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What can I consider 'fundamental definitions'?

by oddjobmj
Tags: definitions, fundamental
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oddjobmj
#1
Nov22-13, 06:56 PM
P: 278
What are considered fundamental definitions? For context, a question was posed where the prof. provided parametric equations for the motion of a satellite in orbit and said that we can use the provided equations, fundamental definitions, and no other equations to solve the problems.

What does that mean?

I thought I had an idea of what that meant but a part of the question asks for us to solve for momentum but none of the parametric equations contain momentum explicitly which means we have to use -some other relationship- to introduce momentum to the system of equations. So, I thought I would pose that question here and see what you guys think.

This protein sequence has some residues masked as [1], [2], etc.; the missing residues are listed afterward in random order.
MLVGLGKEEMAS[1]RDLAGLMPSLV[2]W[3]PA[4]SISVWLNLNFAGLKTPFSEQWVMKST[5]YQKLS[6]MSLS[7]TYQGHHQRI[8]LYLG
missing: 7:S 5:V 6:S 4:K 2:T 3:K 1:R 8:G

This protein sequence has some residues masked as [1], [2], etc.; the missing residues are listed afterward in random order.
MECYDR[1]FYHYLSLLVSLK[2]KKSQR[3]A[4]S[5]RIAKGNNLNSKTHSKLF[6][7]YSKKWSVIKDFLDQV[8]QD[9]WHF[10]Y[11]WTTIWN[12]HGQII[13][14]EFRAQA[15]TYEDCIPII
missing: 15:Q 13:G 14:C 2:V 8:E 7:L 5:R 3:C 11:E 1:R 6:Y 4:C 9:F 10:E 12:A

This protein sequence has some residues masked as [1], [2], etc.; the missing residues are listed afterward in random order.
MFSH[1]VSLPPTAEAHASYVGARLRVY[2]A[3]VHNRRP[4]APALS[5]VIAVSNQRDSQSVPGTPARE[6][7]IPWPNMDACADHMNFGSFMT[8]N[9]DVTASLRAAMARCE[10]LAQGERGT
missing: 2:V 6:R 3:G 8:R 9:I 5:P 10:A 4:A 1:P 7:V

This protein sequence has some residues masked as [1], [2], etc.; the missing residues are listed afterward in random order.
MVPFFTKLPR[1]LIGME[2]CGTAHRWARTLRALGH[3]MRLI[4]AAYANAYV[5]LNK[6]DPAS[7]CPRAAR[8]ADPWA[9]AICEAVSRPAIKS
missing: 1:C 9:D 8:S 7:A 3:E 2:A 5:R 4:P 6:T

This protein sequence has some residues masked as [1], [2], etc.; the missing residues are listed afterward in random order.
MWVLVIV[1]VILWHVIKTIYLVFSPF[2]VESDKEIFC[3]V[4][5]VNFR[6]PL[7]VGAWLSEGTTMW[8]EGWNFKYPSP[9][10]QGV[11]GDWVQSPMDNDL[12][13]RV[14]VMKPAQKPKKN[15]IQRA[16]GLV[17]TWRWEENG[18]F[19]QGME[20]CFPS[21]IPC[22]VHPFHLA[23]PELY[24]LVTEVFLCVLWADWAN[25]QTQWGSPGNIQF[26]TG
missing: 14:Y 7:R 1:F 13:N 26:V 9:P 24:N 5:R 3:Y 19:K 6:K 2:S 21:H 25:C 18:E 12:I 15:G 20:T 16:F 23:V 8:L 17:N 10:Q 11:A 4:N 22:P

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HallsofIvy
#2
Nov22-13, 08:11 PM
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Well, if the problem asks for "momentum", the definition of momentum would be pretty fundamental wouldn't it?
oddjobmj
#3
Nov22-13, 08:29 PM
P: 278
Absolutely, but that doesn't help me work out what relationships are fundamental. I say this because if we suppose that all relationship that are necessary to solve the problem are fundamental we get nowhere because even then I can't know which are fundamental until I know how to solve the problem. Is it truly this arbitrary or is there some sort of distinction that I can use to at least make a reasonable argument that something is fundamental?

Drakkith
#4
Nov22-13, 11:02 PM
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What can I consider 'fundamental definitions'?

I'd ask your professor exactly what they mean by "fundamental definitions". Our opinions here could be entirely different from what he actually meant.


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